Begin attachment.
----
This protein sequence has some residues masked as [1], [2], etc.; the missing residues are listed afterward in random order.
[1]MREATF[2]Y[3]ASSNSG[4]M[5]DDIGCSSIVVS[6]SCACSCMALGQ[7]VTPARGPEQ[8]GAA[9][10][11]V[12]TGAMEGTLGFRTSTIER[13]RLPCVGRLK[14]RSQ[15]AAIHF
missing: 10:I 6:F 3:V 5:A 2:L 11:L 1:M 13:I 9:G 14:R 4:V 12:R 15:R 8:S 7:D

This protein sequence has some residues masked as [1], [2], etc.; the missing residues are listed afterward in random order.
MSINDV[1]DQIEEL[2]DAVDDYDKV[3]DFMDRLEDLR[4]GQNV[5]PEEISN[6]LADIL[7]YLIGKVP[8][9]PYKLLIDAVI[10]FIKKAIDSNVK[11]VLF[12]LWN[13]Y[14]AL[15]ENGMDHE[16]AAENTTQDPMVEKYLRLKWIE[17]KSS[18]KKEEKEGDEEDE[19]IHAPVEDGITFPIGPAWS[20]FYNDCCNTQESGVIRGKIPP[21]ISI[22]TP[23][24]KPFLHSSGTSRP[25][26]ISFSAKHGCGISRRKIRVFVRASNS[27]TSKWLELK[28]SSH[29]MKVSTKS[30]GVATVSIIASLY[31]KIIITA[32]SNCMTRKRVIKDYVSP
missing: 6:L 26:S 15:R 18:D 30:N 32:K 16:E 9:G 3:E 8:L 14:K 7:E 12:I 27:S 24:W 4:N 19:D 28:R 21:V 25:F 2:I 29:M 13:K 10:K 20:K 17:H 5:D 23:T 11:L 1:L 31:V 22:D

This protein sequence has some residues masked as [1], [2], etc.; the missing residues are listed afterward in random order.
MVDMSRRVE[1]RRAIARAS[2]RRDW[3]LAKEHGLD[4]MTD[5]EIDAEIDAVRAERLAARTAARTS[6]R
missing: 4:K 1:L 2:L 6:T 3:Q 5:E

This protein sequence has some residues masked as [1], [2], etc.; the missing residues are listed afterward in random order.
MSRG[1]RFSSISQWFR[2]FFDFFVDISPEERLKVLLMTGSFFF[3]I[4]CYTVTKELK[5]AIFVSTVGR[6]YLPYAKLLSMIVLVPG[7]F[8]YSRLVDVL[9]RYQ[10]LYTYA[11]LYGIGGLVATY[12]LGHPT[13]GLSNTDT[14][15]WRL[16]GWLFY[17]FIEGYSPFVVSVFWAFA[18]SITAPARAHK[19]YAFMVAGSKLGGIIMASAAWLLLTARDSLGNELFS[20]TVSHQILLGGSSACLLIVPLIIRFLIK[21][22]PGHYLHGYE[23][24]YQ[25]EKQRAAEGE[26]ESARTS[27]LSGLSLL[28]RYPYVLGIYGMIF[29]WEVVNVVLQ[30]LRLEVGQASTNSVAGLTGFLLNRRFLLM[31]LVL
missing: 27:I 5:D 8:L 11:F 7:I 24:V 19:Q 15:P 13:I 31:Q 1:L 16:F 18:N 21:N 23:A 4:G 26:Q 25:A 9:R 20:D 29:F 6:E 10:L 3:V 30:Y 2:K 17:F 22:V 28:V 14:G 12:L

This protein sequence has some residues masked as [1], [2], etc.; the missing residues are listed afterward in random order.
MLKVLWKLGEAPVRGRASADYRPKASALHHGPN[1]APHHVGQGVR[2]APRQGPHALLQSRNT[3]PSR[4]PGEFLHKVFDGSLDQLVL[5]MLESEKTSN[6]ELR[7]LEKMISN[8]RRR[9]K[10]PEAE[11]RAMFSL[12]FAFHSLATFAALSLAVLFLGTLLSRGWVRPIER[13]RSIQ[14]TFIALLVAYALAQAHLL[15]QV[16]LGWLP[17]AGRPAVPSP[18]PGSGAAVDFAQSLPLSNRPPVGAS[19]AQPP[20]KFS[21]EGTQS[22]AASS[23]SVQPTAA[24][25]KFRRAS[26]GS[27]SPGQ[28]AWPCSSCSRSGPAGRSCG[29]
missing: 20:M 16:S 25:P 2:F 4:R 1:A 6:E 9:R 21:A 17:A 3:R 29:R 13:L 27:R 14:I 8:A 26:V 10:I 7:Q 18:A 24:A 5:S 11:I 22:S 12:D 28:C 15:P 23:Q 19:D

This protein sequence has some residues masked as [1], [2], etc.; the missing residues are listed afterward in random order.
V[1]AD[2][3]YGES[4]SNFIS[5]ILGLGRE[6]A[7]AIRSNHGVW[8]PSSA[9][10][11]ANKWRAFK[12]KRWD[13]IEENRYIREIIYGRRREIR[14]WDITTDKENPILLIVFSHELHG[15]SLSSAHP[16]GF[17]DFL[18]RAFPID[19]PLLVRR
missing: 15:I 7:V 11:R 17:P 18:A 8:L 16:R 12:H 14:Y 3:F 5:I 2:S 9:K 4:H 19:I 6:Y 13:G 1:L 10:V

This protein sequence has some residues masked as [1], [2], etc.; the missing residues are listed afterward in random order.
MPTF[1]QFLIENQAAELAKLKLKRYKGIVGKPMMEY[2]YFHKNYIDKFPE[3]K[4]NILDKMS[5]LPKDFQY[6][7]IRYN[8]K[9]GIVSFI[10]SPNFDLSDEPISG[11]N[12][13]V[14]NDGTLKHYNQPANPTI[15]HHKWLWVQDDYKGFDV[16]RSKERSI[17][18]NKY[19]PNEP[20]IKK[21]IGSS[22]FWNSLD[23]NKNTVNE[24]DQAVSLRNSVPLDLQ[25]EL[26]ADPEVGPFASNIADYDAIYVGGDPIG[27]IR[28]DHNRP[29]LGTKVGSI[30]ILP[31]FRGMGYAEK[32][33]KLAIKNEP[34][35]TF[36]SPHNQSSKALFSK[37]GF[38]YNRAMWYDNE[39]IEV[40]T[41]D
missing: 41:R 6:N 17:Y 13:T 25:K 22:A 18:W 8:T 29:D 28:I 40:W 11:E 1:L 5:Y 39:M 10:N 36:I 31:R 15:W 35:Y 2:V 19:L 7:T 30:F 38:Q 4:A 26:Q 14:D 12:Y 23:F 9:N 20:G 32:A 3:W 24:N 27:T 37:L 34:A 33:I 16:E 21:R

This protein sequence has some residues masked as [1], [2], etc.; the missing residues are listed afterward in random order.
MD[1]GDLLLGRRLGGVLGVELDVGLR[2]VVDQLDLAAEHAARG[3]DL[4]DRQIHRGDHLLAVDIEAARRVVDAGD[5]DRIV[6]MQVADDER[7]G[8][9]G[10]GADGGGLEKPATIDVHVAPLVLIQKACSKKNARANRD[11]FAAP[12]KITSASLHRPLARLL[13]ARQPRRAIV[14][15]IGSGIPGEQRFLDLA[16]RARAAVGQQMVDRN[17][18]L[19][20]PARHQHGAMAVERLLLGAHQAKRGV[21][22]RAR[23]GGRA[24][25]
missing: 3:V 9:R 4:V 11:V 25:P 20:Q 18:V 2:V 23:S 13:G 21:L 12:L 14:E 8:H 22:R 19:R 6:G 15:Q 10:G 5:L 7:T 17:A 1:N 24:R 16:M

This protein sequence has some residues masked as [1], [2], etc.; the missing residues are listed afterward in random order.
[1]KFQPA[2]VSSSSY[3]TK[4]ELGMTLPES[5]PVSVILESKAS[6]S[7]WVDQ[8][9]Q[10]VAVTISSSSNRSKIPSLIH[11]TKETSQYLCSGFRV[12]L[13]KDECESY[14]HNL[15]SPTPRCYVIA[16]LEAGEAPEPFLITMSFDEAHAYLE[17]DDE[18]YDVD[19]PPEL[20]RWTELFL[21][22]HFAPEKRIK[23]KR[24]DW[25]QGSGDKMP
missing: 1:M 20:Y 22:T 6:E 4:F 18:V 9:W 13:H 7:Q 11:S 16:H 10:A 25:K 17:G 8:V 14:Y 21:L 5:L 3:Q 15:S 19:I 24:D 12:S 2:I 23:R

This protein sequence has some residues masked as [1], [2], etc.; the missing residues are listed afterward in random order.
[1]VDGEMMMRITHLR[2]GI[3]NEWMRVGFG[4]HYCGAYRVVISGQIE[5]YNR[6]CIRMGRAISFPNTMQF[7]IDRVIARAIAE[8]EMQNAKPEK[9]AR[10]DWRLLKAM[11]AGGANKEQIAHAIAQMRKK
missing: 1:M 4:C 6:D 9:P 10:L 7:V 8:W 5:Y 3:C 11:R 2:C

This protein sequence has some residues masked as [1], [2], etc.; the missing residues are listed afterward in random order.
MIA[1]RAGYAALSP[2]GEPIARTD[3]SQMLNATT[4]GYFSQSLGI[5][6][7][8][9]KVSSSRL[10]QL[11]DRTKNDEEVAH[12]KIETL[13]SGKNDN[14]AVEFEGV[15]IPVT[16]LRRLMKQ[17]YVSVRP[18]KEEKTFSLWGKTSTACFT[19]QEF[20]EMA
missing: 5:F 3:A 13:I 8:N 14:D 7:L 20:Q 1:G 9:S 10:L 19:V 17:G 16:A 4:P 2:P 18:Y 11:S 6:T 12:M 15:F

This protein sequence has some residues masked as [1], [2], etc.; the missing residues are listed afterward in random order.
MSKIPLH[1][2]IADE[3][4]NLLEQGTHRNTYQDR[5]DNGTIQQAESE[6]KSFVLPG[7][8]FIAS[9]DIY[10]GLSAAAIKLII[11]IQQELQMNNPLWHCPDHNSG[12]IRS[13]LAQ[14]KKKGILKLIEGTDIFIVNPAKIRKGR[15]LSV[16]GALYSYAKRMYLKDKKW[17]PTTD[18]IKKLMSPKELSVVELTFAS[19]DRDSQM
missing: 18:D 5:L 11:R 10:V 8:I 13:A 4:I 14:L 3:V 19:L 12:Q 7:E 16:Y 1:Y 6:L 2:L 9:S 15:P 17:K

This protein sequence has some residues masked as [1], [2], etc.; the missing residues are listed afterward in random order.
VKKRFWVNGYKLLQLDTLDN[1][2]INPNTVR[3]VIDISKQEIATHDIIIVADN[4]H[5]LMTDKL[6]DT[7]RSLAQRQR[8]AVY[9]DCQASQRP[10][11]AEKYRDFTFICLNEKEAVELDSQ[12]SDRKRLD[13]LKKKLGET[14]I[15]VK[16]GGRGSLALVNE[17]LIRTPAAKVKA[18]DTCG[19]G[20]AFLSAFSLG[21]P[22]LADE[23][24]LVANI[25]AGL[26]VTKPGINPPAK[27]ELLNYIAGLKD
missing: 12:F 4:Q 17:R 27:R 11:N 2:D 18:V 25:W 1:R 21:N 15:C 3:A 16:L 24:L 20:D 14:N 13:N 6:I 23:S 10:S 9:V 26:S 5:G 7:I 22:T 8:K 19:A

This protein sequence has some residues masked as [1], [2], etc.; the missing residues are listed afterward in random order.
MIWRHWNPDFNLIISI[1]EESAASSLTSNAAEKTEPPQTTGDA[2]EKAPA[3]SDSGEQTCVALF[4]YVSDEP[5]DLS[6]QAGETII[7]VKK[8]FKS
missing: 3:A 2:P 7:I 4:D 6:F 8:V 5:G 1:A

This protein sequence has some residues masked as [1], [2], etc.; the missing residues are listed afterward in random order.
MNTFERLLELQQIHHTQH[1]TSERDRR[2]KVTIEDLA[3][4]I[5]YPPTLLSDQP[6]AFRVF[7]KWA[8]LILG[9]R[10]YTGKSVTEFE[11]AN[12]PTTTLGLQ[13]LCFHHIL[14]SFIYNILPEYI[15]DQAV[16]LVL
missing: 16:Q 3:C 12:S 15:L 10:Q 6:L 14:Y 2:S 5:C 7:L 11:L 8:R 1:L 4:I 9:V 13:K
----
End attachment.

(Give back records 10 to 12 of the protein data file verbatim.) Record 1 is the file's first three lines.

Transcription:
This protein sequence has some residues masked as [1], [2], etc.; the missing residues are listed afterward in random order.
[1]VDGEMMMRITHLR[2]GI[3]NEWMRVGFG[4]HYCGAYRVVISGQIE[5]YNR[6]CIRMGRAISFPNTMQF[7]IDRVIARAIAE[8]EMQNAKPEK[9]AR[10]DWRLLKAM[11]AGGANKEQIAHAIAQMRKK
missing: 1:M 4:C 6:D 9:P 10:L 7:V 8:W 5:Y 3:C 11:R 2:C

This protein sequence has some residues masked as [1], [2], etc.; the missing residues are listed afterward in random order.
MIA[1]RAGYAALSP[2]GEPIARTD[3]SQMLNATT[4]GYFSQSLGI[5][6][7][8][9]KVSSSRL[10]QL[11]DRTKNDEEVAH[12]KIETL[13]SGKNDN[14]AVEFEGV[15]IPVT[16]LRRLMKQ[17]YVSVRP[18]KEEKTFSLWGKTSTACFT[19]QEF[20]EMA
missing: 5:F 3:A 13:I 8:N 14:D 7:L 20:Q 1:G 9:S 10:L 19:V 17:G 16:A 4:P 2:P 18:Y 11:S 6:T 12:M 15:F

This protein sequence has some residues masked as [1], [2], etc.; the missing residues are listed afterward in random order.
MSKIPLH[1][2]IADE[3][4]NLLEQGTHRNTYQDR[5]DNGTIQQAESE[6]KSFVLPG[7][8]FIAS[9]DIY[10]GLSAAAIKLII[11]IQQELQMNNPLWHCPDHNSG[12]IRS[13]LAQ[14]KKKGILKLIEGTDIFIVNPAKIRKGR[15]LSV[16]GALYSYAKRMYLKDKKW[17]PTTD[18]IKKLMSPKELSVVELTFAS[19]DRDSQM
missing: 18:D 5:L 11:R 10:V 8:I 13:A 4:I 14:L 3:V 19:L 12:Q 7:E 16:Y 1:Y 6:L 2:L 9:S 15:P 17:K